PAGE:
Germany on the brink

GDP in Europe’s largest economy fell 0.1% in the second quarter and early signs for this quarter are ominous. Alex Rankine reports.

Germany is "teetering on the edge of a recession", says Andrew Kenningham of Capital Economics. GDP in Europe's largest economy fell 0.1% in the second quarter and early signs for this quarter are "ominous". The downturn has weighed on market sentiment. The Dax index, which contains 30 blue-chips, has shed 7% of its value since the start of July.

The global trade war is a serious problem for a country where exports represent a massive 47% of total GDP.As economist PatrickArtus tells Les Echos, the German economy is heavily weighted towards the automobile industry, chemicals and massive exports of industrial machinery to China. What's more, this economic model could nowbe faced with "obsolescence".

Too much of a good thing

Teutonic tightfistedness has global consequences, notes John Authers on Bloomberg. With so many savings chasing so few bonds, Europe has become ground zero for the global slide into negative bond yields. Those yields mean that the market is effectively begging Germanyto borrow and spend more. With inflation low and ahuge trade surplus withthe rest of the world there is ample headroom to do so.Yet Germany is "maddeningly averse to fiscal stimulus".

Constitutional rules ban borrowing to finance large structural deficits, notes The Economist, and the "black zero" commitment sees the government pledge balanced budgets. Conditions may need to worsen before German politicians are willing to turn on the fiscal taps, but that day may yet come. With European interest rates already so low, the central banking "toolbox is nearly exhausted".

As we pointed out last week, the ailing health of eurozone banks is another key economic concern. That said, much of the worry may already be in the price: on a cyclically adjusted price/earnings ratio of 17.6, German equities are now almost as cheap as Britain's. Any loosening of the purse strings in Berlin could spark a near-term rally. As for bonds, Germany remains a key barometer of the global economy and the centre of the current market madness. Investors should watch closely.

Will Argentina default yet again?

Argentina secured a $56bn bailout from the International Monetary Fund (IMF) in the wake of a financial crisis last year. Yet the prospect of an anti-market Peronist coming to power means that "a sovereign-debt default is increasingly likely", says Edward Glossop of Capital Economics. Credit default swaps show that the implied probability of a debt default within five years has "soared" to 75%, adds Colby Smith in the Financial Times.

"A 60-year-old lawyer witha long technocratic resum", Fernndez is regarded as more moderate than former president and running mate Cristina Fernndez deKirchner, notes Mellow.Yet academic Robert Scott III says that investors should still be wary of the Peronists."Big spending and truculence with creditors has been ingrained in their DNA Argentina borrowing more from the IMF is like filling a bathtub with a huge drain in it."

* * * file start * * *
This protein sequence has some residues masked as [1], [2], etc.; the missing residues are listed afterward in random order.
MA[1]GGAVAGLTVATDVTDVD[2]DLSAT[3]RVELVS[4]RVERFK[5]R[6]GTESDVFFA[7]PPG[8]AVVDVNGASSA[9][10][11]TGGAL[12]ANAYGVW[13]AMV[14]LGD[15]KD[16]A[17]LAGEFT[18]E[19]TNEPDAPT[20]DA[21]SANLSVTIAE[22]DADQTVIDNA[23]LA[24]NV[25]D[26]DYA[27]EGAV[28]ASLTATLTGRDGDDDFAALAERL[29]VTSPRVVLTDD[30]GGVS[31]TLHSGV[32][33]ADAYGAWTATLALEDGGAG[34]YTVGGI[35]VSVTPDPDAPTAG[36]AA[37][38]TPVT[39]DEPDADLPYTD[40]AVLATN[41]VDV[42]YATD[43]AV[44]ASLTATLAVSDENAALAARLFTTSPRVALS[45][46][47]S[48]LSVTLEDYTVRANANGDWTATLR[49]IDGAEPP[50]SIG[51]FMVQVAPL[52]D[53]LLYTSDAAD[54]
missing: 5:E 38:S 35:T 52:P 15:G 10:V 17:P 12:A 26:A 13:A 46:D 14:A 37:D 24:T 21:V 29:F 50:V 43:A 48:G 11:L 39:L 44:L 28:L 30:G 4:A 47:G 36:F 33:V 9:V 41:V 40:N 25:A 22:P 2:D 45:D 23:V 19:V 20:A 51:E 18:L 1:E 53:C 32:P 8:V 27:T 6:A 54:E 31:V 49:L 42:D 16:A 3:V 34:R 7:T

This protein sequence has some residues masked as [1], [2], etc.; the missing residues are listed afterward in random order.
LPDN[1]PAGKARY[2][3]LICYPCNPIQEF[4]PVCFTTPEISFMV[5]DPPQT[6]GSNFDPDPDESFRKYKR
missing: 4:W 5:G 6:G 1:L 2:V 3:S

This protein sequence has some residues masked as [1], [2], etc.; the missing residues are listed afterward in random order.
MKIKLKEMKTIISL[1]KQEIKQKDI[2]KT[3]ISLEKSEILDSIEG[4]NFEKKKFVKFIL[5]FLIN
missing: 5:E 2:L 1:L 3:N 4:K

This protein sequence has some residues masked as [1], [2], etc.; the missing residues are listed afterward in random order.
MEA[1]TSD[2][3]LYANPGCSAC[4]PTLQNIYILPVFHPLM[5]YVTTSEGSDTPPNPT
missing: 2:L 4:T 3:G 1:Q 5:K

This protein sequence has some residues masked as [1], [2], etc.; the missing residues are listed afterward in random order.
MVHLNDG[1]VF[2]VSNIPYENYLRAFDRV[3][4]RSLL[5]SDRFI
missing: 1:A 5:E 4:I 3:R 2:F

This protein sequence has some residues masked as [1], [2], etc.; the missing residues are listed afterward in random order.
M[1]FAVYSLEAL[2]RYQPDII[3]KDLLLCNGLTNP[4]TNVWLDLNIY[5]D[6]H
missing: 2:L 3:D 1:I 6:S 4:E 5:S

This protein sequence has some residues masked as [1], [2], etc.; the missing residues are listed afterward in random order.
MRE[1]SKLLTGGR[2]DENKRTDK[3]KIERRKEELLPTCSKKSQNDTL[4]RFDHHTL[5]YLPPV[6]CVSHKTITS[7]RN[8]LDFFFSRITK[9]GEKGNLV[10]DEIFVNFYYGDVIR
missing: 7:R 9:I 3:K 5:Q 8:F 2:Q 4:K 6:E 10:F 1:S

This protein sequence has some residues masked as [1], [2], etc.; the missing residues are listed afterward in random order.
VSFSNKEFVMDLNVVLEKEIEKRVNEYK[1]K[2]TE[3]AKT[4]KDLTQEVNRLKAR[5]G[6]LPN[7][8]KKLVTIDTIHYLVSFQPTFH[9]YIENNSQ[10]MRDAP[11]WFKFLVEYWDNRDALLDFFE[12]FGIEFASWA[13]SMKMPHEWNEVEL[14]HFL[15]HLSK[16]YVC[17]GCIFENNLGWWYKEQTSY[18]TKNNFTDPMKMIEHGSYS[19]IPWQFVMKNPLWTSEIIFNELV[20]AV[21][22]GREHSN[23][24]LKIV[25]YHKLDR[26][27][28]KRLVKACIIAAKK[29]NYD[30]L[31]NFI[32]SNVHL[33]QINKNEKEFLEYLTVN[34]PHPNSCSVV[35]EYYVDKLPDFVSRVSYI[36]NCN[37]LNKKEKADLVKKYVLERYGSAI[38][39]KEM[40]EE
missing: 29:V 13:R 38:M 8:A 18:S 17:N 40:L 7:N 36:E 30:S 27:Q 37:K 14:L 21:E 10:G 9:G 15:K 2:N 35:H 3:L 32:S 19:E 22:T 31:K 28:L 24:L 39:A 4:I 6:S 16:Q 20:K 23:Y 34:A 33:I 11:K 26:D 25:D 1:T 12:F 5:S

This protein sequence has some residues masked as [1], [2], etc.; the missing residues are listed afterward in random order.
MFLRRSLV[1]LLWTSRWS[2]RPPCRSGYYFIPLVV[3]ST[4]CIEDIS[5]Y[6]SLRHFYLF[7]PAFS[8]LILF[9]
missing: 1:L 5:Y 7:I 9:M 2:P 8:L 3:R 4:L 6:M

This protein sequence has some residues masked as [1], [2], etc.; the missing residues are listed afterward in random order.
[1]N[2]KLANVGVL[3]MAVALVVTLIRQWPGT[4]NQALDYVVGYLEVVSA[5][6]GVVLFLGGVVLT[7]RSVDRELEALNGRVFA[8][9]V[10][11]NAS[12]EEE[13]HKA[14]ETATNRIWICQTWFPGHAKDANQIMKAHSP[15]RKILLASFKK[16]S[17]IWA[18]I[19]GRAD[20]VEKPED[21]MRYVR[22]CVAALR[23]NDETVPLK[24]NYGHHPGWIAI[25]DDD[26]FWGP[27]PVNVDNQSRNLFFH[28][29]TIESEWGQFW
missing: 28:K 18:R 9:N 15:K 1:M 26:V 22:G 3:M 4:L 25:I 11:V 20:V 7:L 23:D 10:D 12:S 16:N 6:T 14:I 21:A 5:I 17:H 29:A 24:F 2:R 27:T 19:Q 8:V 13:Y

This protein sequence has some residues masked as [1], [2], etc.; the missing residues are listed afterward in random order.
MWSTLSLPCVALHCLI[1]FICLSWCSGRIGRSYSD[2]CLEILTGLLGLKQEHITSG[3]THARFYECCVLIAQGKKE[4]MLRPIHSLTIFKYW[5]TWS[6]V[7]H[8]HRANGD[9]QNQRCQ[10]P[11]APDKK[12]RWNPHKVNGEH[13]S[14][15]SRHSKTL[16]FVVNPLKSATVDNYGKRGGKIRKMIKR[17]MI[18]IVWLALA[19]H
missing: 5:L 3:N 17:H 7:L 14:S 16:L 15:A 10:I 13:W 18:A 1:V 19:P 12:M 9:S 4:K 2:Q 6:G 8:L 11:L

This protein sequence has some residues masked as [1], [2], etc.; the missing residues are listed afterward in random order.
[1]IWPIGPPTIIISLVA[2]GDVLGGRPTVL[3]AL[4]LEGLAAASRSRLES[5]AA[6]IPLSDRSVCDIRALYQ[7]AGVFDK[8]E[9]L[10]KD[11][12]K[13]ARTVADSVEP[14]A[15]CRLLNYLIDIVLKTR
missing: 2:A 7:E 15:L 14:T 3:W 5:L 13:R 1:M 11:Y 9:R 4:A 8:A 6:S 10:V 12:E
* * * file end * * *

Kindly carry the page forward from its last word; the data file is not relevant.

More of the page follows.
Recommended

How long can the good times roll?
Economy

How long can the good times roll?

Despite all the doom and gloom that has dominated our headlines for most of 2019, Britain and most of the rest of the developing world is currently en…
19 Dec 2019
No deal is the best deal for Britain – and the EU too
Brexit

No deal is the best deal for Britain – and the EU too

Europe has a lot to gain from a thriving, independent Britain, says Matthew Lynn.
6 Sep 2020
Europe’s magic works better in the dark
EU Economy

Europe’s magic works better in the dark

Europe’s latest fiscal intervention looks like the kind of muddle-through that makes a United States of Europe more likely, says Merryn Somerset Webb.…
28 Aug 2020
The eurozone takes a big step forward towards fiscal union
EU Economy

The eurozone takes a big step forward towards fiscal union

The European Union’s coronavirus recovery plan and its decision to issue joint debt will change the bloc forever.
23 Jul 2020

Most Popular

Will a second wave of Covid lead to another stockmarket crash?
Stockmarkets

Will a second wave of Covid lead to another stockmarket crash?

Can we expect to see another lockdown like in March, and what will that mean for your money? John Stepek explains.
18 Sep 2020
Here’s why you really should own at least some bitcoin
Bitcoin

Here’s why you really should own at least some bitcoin

While bitcoin is having a quiet year – at least in relative terms – its potential to become the default cash system for the internet is undiminished, …
16 Sep 2020
James Ferguson: How bad data is driving fear of a second wave of Covid-19
UK Economy

James Ferguson: How bad data is driving fear of a second wave of Covid-19

Merryn and John talk to MoneyWeek regular James Ferguson about the rise in infections in coronavirus and what the data is really telling us.
17 Sep 2020